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With the unemployment rate steady around 8.2 percent, many have been wondering exactly what the culprit of the situation is.
I know how awful it is to feel stuck in work that doesn't fit. I'm sorry if you're doing soul-deadening work that drains you, day after day.
by Fred Reichheld | 1:37 PM March 13, 2012 A friend of mine in Dallas loves the local Chick-fil-A restaurant. The reason? An employee named Jose once asked my friend's three-year-old to help with the mopping — and proceeded to give the boy a ride around the restaurant on the mop. For my friend, this was a "wow!"
There's something to be said of those who go a bit unconventional and jump off that traditional corporate employee path. What makes a person leave something familiar to go to something uncertain? How many people are actually employed doing something they feel like they were born to do? How many people with plans to execute business ideas actually do so? How many people are actually following their dream and would the world be a better place if more of us did so?
Launching a startup is like firing off a rocket ship, then trying to hold it together with duct tape.
Networking doesn't have to feel like a sale. Or an awkwardly ostentatious forum for egotistical schmoozing and one-upmanship. Networking should feel more like socializing—finding common interests and then sharing ideas and solutions to problems—especially in Portland's diverse but cooperative small business culture. So-called networking "events" shouldn't even necessarily be formal affairs or paid conferences, but rather a real, honest encounter where you can develop professional collaboration or even a friendship . And while networking often means breaking out of your shell and putting your best foot forward, many difficult situations in life are also moments of growth and require going outside of your comfort zone.
Entrepreneurs come from all over the world, but most share an innate passion for questioning the constraints of ideology and discipline, and identifying practical solutions to problems by combining ingenuity, resourcefulness, and dogged determination. You Never Know Where a Good Idea Is Going to Come From.
Fast Company wants you to have your best year yet in 2012; click for more advice and tips on how to work smarter, manage your career, and lead a more meaningful life.
Linchpin: Are You Indispensable? – Seth Godin There used to be two teams in every workplace: management and labor. Now there’s a third team, the linchpins. These people invent, lead (regardless of title), connect others, make things happen, and create order out of chaos. They figure out what to do when there’s no rule book.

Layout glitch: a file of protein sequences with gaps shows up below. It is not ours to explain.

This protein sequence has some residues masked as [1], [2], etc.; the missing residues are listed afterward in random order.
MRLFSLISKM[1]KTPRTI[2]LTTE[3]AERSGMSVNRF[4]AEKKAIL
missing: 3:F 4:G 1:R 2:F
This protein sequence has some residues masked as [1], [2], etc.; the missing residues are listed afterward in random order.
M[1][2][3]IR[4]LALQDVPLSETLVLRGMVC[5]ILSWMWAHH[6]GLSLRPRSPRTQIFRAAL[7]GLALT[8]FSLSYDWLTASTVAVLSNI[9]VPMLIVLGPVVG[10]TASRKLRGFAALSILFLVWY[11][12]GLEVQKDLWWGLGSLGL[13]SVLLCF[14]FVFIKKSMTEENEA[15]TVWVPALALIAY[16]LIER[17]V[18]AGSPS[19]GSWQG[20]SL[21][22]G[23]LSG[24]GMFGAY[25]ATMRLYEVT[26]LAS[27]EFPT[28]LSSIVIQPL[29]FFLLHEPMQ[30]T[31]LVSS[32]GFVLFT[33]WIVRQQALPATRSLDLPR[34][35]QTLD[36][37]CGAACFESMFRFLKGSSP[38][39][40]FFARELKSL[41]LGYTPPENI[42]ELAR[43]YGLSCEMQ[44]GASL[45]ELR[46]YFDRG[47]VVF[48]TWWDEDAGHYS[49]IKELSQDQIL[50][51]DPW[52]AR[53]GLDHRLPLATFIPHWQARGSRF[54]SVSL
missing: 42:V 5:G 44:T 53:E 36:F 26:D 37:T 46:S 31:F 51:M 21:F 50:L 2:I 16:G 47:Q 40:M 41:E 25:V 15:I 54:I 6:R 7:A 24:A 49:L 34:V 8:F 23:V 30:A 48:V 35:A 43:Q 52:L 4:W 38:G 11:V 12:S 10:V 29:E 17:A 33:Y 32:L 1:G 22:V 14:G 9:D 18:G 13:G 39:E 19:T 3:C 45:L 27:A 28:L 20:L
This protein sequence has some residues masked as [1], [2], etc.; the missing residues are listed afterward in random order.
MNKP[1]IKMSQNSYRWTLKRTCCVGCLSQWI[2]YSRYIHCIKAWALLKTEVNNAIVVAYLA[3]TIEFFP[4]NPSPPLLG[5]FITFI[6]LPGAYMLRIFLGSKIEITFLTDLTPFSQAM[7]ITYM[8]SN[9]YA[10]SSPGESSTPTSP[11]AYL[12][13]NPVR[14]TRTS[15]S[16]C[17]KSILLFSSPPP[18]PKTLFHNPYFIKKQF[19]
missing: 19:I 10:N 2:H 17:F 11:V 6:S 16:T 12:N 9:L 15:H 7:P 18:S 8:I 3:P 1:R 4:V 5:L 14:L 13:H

We love stories of entrepreneurs who have defied convention to build new businesses. But change doesn’t just come from the outside. Some of the best ideas are developed by “intrapreneurs” at big, established companies.
Douglas Rushkoff: U.S. Postal Service new example of human work replaced by technology He says technology affecting jobs market; not enough workers needed to run the technology He says we have to alter our ideas: It's not about jobs, it's about productivity Rushkoff: Technology lets us bypass corporations, make our own work -- a new model Editor's note: Douglas Rushkoff is a media theorist and the author of "Program or Be Programmed: Ten Commands for a Digital Age" and "Life Inc: How Corporatism Conquered the World and How We Can Take it Back." (CNN) -- The U.S. Postal Service appears to be the latest casualty in digital technology's slow but steady replacement of working humans. Unless an external source of funding comes in, the post office will have to scale back its operations drastically, or simply shut down altogether.
Recently, I was asked to contribute a chapter for a book called "What To Do When You Don't Know What To Do", compiled by Tendai Jordan. Her topic is very timely and important, especially now, when we humans are facing change at such an extraordinary level and pace. We're often left overwhelmed, not knowing what to do next. When I query people in the personal development seminars I lead about their purpose for attending, a majority of participants respond with some variation on the following: -I feel lost.
In 1974, Robert Pirsig—a Korean War veteran, a philosopher, a former writing instructor, a survivor of shock treatment, and, by all accounts, a talented author of technical manuals—published “Zen and the Art of Motorcycle Maintenance: An Inquiry Into Values.” It is a novel, but only barely (Pirsig didn’t bother to change the names of his friends), and it follows the narrator as he rides West with his young son, from Minneapolis to San Francisco. Readers hoping for advice about motorcycles, or about meditation, found something else entirely: picturesque anecdotes and ominous reveries, interrupted by dense seminars on the “self-defeating” nature of technophobia, the malignance of inferior workmanship, the “ugliness” of Immanuel Kant’s aesthetics, and the importance of a quality called Quality. The book, gnomic but good-natured, eventually sold about five million copies, spurred on by some extraordinarily positive reviews.
If you have a truly toxic job that causes you to question your sanity: be thankful. Eventually you’ll leave that job, either because your misery will help you find the courage, or the men in little white suits will come to take you to a pleasant little asylum. Lucky you.